A decade after 9/11, the international field of counter-terrorism is now thick with law. But that does not mean that the law is coherent or legitimate. The birth of new rules, institutions and processes can be anarchic. New norms overlay older, pre-existing legal forms and regimes, generating normative, procedural and institutional ambiguity, fragmentation and collision. In this context, this article first assesses the state of international anti-terrorism law in relation to three notions of coherence: its internal coherence as a discrete legal regime; its relational coherence in respect of other specialized legal regimes; and its consistency of application as a key characteristic of coherence. The law’s coherence may affect its legitimacy; but legitimacy is also affected by other factors. This article next considers two such factors: the determinacy of anti-terrorism law; and the legitimacy of the legal processes and institutions surrounding it. Global anti-terrorism law is an imperfect, chaotic work in progress. The processes and institutions for managing incoherence will gradually muddle through some of the problems of ambiguity, indeterminacy, conflict and fragmentation. Sometimes the dialogue will be constructive, and at other times it will be pistols at ten paces. Much work nonetheless needs to be done to adjust the superstructures which produce and circulate the law. The reform project is urgent not least because the law continues to subordinate liberty to state interests, without necessarily making the world safer.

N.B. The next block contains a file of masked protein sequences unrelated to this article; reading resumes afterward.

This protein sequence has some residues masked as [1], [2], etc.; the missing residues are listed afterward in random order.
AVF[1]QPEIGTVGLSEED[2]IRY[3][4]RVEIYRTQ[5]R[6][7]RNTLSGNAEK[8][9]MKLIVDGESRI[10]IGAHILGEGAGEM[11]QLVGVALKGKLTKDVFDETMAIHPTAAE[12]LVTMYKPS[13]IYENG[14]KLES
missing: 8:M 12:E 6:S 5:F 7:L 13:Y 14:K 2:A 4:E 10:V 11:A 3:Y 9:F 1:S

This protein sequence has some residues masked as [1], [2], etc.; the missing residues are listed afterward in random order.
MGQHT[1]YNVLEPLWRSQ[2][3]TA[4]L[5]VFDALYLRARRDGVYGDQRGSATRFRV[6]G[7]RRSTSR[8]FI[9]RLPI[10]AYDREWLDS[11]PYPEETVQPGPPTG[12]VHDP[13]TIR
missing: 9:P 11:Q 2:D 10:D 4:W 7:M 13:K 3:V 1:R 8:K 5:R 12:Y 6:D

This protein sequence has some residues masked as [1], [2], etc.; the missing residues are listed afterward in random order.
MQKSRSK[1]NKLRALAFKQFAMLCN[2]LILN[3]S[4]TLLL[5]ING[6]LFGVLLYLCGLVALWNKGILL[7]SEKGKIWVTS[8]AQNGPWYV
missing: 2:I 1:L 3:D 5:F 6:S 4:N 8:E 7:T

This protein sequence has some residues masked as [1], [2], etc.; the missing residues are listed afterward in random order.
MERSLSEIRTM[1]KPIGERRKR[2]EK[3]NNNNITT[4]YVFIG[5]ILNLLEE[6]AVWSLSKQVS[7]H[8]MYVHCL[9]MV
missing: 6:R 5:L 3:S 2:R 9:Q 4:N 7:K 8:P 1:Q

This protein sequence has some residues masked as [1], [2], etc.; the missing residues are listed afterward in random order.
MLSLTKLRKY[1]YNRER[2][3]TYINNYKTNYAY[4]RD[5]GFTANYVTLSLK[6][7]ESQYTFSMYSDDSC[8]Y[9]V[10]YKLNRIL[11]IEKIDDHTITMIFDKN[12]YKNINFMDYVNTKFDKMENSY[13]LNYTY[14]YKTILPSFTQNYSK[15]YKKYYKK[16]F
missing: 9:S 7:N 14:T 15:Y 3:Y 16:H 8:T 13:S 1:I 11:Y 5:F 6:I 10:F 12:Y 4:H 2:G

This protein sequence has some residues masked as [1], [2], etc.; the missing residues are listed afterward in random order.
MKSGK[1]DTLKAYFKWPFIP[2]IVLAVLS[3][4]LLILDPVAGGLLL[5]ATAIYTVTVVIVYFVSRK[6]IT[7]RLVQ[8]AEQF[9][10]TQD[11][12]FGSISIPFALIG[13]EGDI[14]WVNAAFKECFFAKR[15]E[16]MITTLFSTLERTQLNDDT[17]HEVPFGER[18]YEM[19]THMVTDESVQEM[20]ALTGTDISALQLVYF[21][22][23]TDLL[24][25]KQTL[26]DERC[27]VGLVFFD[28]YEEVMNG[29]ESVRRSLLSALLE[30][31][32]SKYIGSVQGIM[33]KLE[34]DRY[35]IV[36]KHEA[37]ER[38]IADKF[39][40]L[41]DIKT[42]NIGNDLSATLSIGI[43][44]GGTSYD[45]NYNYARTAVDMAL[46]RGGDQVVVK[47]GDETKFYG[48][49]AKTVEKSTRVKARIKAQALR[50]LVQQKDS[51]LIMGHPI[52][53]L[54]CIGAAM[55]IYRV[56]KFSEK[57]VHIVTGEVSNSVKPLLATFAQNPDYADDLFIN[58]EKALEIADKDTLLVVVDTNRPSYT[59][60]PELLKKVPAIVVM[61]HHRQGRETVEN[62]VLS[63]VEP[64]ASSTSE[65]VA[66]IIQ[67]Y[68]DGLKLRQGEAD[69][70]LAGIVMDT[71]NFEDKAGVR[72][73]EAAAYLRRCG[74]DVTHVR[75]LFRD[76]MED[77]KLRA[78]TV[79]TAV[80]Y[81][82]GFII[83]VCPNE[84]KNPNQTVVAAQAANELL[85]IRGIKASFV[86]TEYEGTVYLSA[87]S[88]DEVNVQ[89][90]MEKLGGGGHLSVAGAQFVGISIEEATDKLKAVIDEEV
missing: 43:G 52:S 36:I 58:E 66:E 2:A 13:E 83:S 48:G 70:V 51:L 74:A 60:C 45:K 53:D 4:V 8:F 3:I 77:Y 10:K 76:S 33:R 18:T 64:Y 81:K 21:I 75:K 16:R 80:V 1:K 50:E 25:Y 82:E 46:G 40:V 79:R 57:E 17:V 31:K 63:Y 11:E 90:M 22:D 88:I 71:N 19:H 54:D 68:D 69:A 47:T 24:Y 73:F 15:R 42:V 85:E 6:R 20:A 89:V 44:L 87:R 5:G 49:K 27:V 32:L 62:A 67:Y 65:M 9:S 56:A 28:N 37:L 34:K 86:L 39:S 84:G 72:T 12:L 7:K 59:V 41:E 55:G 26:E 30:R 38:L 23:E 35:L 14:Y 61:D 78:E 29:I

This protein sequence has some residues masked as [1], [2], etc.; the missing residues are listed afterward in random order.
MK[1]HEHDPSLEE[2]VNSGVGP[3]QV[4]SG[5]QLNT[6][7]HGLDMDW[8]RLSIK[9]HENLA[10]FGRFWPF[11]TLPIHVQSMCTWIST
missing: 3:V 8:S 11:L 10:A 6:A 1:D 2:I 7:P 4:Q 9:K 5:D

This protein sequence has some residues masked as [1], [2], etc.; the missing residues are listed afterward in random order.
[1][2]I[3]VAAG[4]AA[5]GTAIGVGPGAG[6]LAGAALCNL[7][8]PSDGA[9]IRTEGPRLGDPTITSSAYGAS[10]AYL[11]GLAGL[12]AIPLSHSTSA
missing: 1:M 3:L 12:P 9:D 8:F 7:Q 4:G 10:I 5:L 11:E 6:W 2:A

Friday, November 4, 2011
Saul: Terrorism and International Criminal Law: Questions of (In)Coherence and (Il)Legitimacy
Ben Saul (Univ. of Sydney - Law) has posted Terrorism and International Criminal Law: Questions of (In)Coherence and (Il)Legitimacy (in International Criminal Justice: Legitimacy and Coherence, G. Boas, W. Schabas, & M. Scharf eds., forthcoming). Here's the abstract: